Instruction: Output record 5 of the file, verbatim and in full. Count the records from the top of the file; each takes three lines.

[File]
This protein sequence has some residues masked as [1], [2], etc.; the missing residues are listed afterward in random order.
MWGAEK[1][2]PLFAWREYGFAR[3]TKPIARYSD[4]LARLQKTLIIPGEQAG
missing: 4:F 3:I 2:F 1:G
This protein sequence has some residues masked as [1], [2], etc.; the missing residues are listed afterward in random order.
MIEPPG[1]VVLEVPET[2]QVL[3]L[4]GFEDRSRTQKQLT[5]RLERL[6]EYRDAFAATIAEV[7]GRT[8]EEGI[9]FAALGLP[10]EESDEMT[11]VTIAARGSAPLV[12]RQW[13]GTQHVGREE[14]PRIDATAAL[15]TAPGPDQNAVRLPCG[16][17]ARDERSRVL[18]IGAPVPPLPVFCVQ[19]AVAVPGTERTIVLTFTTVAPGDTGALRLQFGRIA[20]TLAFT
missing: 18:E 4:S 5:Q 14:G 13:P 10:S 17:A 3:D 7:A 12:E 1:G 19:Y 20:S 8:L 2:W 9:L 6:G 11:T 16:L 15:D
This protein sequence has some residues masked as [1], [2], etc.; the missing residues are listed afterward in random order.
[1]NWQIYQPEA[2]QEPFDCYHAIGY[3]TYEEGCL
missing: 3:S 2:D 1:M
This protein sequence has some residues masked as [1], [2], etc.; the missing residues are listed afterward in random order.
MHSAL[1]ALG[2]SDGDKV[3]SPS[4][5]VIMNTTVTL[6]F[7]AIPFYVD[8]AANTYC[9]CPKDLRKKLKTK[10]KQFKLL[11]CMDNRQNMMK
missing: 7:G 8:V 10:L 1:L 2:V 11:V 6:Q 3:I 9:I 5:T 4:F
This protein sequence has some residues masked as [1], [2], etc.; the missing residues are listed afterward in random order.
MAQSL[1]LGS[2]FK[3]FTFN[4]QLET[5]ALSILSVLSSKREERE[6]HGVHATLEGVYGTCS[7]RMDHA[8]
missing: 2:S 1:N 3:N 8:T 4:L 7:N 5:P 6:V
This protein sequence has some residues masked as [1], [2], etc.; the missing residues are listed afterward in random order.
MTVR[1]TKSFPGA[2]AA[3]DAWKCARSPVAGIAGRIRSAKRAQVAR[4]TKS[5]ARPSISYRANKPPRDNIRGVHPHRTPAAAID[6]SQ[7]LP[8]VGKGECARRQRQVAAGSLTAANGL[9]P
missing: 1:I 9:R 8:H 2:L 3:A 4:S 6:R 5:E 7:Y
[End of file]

This protein sequence has some residues masked as [1], [2], etc.; the missing residues are listed afterward in random order.
MAQSL[1]LGS[2]FK[3]FTFN[4]QLET[5]ALSILSVLSSKREERE[6]HGVHATLEGVYGTCS[7]RMDHA[8]
missing: 2:S 1:N 3:N 8:T 4:L 7:N 5:P 6:V